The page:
Live at the True Colors Tour
I'm still trying to process everything from the True Colors 2008 Tour, which landed Tuesday night at Radio City Music Hall for nearly five hours. (That's right...five hours!) Although I had originally come to see my hometown girls tear it up, I was astonished to find so much varied and accomplished musicality on the bill; beyond an equality-rights event, it was a music happening unto itself. (There were also a LOT of straight people, including a fortysomething drunk couple sitting in front of us who couldn't decide whether they wanted to dance or stick tongues down each others' throats. I don't mind heterosexuals, but why do they have to flaunt it all the time? Can't they just do it in private, where it belongs?)
The evening started with a set from The Cliks, who rocked the early arrivals; I was only familiar with them from their videos on Logo, but those do them a disservice...they sounded like The Go-Go's on steroids. (Fab!) Arguably the most musically excellent set came from the Indigo Girls, who were next. Amy and Emily's voices still sound lyrical and vibrant, and no one plays guitar better. (It was thrilling to see so many gay men who actually knew all the words to Indigo songs! "Galileo," "Kid Fears" and "Closer To Fine" were practically singalongs!)
Regina Spektor was the final act before intermission; I dig her singles, but honestly, her frail-voice and her cabaret style were swallowed inside the vastness of Radio City. (At least she was better than "host" Carson Kressley, whose lame sex jokes in between sets reminded me how out of step he is with modern gay America. He's like Paul Lynde, only not as current.)
After intermission, the headliners and some unexpected special guests kicked it, beginning with my beloved B-52's. They can still shake it like it's 1989, and if anything, they've improved their live sound since the last time I saw them many moons ago. (Oh, a quick sidebar -- all of the photos here were taken by my sister from another mister, the divine Roger C, who looks drunk in his Facebook pic from the concert, but at the time was not so. Love you, sweetheart!)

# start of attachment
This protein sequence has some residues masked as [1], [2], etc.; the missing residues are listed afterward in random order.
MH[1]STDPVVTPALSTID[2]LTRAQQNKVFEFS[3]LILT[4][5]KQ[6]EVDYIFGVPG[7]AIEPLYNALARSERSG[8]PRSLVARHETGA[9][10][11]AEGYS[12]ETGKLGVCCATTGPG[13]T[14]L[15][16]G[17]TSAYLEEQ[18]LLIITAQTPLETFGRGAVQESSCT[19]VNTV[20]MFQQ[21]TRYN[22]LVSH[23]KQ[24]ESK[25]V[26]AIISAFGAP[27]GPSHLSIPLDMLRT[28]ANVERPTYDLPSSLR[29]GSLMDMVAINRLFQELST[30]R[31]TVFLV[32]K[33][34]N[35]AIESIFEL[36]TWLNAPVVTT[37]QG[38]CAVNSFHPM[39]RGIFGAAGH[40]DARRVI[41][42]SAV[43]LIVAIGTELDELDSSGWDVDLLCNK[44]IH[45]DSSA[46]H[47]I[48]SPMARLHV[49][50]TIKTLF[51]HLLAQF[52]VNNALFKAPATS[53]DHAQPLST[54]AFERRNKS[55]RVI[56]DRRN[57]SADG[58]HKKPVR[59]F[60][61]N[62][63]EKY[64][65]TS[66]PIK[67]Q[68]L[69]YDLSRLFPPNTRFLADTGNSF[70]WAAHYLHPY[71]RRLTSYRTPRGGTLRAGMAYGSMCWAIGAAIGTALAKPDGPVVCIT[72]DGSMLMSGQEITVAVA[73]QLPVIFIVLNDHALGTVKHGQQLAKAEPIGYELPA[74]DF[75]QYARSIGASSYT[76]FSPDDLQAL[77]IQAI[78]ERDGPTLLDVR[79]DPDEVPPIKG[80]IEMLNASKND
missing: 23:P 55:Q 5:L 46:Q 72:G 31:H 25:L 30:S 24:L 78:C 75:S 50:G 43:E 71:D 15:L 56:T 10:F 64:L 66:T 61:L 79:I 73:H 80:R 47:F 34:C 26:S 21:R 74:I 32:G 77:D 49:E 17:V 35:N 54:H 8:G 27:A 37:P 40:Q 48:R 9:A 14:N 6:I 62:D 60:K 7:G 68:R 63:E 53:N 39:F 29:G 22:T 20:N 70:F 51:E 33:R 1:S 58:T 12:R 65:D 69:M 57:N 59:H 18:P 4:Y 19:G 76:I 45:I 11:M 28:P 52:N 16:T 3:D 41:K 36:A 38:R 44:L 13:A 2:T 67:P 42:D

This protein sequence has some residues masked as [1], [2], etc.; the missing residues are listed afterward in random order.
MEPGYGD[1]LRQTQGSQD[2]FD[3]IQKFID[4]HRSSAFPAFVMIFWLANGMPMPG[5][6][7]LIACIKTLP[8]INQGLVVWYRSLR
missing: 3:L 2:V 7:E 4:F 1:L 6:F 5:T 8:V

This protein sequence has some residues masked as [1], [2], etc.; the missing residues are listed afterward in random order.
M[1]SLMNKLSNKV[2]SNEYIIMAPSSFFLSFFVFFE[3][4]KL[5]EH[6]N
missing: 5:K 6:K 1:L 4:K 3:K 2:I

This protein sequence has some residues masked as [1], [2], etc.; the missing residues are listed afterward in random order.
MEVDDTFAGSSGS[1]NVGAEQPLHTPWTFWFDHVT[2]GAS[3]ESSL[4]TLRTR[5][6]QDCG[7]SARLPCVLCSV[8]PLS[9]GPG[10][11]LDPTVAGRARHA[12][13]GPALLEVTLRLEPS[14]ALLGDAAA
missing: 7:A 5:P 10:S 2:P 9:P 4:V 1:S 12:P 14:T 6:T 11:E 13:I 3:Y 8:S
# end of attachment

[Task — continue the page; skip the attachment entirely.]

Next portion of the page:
If I'm being totally honest, the B-52's played a few too many tracks from their new disc, Funplex, at the expense of their back catalog. But how can anyone complain about that, really? "Juliet of the Spirits," "Hot Corner" and "Funplex" are great new additions to the B's repertoire, and anytime you can hear perfectly-rendered versions of "Mesopotamia," "Private Idaho," "Roam," "Love Shack" and "Rock Lobster," you're in queer dance heaven. (And by the way, Cindy Wilson looks AMAZING, and Keith Strickland is still smoking hot.)
A surprise set by Margaret Cho, who wasn't on the bill, was a sexy highlight; it made a great booked to an earlier (if more political) set by Kate Clinton.
Rosie O'Donnell began five minutes of standup with some jokes, before diverting into personal revelations about her mother and her children that turned into a dramatic monologue. I know a lot of people hate Rosie, but to me, she's a hero...she's taken the worst that the world can dish out to a gay woman, and she's still standing. Love you, Ro.
And then there was Cyndi. I've never seen her perform live before, and for most of her set, I was slackjawed. She's a phenomenal performer, a true artist in every sense of the word. She maneuvered her band through unconventional arrangements of her hits and some new songs, before coming to, for me, the evening's greatest moment: a duet with John Cameron Mitchell (Hedwig and the Angry Inch, Shortbus) on "Midnight Radio," the 11-o'clock power ballad from Hedwig. I was dazzled, thrilled, overwhelmed, and moved enough to shed some tears. Great artists can do that to me. Don't take my word for it...here's the ending from Tuesday night.
And suddenly -- or rather, five hours later -- it was over. Everyone came back on stage (hauling oversized balloons, which they threw into the audience) and sang a group variation on "True Colors," which was a bit overwrought but totally in keeping with the spirit of the evening. (All of the money raised goes to gay equality organizations.) If you get a chance to grab tickets in other cities, you definitely, definitely, definitely should go.